John reminded his listeners that they needed to be discerning. He tells them not to be gullible but to “test the spirits to see whether they are from God.” Jesus warned of “wolves in sheep’s clothing” (Matthew 7:15) The Life Application Commentary lists several helpful warning signs or “red flags” that indicate someone may be promoting a false religion,

They Claim to have “new truth” from special prophets or special revelation. Their central authority is some charismatic leader rather than the Bible. You see this in: Joseph Smith (the Mormons), Mary Baker Eddy (Christian Science), and L. Ron Hubbard (Scientology). Every false religion bases their faith on some individual someplace who seeks to “add to” the Word of God.

They twist Christian doctrine. To establish their authority, new religions try to prove the “unreasonableness” of Christian doctrine. They especially attack the doctrine of the Trinity and of the deity (or god-nature) of Christ.

They Undermine Scripture. False religions will string together unrelated verses in order to “prove” some way-out viewpoint.

Promote salvation by works. False Religions stress the actions necessary—meetings, training, doing the work of the group—as essential to acceptance by God.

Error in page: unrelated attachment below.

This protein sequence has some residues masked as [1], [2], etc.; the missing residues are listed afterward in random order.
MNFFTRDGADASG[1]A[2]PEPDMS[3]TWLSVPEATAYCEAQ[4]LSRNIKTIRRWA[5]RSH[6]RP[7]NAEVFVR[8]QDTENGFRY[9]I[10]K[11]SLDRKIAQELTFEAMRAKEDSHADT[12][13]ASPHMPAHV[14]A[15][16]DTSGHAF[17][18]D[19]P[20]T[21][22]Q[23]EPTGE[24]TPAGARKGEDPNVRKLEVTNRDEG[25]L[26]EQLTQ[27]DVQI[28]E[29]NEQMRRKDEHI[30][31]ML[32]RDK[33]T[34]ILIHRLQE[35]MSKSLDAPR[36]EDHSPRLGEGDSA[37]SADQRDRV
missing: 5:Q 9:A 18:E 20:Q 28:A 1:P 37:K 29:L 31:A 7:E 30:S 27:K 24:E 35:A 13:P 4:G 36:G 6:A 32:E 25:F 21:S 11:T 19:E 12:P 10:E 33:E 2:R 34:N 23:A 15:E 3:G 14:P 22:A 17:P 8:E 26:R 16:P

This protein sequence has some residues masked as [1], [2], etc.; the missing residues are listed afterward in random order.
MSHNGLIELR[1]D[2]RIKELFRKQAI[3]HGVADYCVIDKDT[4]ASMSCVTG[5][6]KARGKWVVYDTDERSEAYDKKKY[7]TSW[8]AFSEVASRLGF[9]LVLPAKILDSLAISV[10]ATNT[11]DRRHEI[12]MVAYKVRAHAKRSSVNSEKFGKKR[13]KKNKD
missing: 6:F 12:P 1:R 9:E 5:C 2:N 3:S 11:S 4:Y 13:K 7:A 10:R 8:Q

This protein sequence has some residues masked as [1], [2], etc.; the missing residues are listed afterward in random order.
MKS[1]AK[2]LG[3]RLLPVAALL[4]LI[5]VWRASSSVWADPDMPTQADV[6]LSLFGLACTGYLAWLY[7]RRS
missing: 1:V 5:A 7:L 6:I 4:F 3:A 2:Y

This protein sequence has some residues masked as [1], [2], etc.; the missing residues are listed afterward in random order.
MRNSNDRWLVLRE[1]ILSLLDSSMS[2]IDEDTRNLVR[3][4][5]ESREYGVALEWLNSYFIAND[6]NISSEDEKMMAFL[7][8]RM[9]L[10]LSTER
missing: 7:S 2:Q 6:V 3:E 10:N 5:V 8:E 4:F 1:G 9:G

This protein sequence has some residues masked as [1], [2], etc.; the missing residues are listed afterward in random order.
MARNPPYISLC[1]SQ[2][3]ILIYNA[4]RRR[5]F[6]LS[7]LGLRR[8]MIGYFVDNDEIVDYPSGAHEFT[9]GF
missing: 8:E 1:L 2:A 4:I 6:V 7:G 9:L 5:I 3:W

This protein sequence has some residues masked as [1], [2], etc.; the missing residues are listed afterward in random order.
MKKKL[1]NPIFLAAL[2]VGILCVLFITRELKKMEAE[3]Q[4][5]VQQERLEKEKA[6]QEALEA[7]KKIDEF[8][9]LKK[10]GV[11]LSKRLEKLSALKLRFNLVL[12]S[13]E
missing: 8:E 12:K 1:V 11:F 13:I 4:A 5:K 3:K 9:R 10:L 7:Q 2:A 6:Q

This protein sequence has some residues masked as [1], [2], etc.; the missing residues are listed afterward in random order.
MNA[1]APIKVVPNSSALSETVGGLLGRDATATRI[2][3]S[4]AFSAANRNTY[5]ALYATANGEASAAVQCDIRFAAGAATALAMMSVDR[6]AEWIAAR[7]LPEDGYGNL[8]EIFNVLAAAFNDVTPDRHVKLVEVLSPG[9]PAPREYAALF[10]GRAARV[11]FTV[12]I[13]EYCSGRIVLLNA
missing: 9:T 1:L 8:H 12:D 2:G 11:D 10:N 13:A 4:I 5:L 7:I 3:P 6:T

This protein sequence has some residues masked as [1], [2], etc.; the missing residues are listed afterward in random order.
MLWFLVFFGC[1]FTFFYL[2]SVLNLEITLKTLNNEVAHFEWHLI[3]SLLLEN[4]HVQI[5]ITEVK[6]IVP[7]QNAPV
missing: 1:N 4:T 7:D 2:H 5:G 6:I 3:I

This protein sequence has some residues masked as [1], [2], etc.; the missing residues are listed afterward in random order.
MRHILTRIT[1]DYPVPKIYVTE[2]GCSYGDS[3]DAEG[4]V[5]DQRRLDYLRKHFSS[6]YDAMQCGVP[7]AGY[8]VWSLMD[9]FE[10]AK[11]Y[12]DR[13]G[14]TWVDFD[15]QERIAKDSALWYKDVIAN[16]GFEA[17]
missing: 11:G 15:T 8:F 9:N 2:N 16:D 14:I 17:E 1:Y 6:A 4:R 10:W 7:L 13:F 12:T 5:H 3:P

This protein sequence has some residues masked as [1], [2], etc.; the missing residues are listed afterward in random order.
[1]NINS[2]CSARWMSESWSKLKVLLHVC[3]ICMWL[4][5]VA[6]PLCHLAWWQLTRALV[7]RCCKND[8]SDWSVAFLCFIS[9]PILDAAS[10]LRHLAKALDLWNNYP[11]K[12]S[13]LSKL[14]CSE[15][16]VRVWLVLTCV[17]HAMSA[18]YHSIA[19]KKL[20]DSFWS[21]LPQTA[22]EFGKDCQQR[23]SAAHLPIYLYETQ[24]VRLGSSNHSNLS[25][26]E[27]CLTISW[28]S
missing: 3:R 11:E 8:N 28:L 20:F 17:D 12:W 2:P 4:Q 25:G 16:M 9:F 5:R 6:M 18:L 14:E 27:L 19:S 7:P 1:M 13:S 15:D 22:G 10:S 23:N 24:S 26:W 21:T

Undermine the assurance of eternal life in God’s grace. False Religions teach that salvation exists in adherence to their teaching and practice, not in the merciful love of God through Jesus Christ.[1]

John makes things much simpler. John’s test is: “Do they acknowledge that Jesus Christ has come in the flesh?” This spoke directly to the heresies of John’s day and it also speaks to the false teachers of today. So we must ask: Do they confess that Jesus was God become man, who lived a sinless life, to give Himself as a perfect sacrifice, literally risen from the grave and sitting at the right hand of God the Father? If people are wrong on the nature and person of Jesus, they are not teaching the truth. 


It is easy to feel overwhelmed by the challenge of false teachers. We may feel overmatched. John encourages us in verses 4-6 telling us two things. First, The battle is already won. We are told, “the one who is in you is greater than the one who is in the world.” (v. 4) In other words, we should not be intimidated as we stand for the truth.

It is not popular to hold a Christian position today and some will attack us for holding that position. John wants us to remember that we have the Holy Spirit living inside of us and consequently there is nothing the world can do that can truly and finally defeat us. The world can put us to death physically, but they can never kill us spiritually.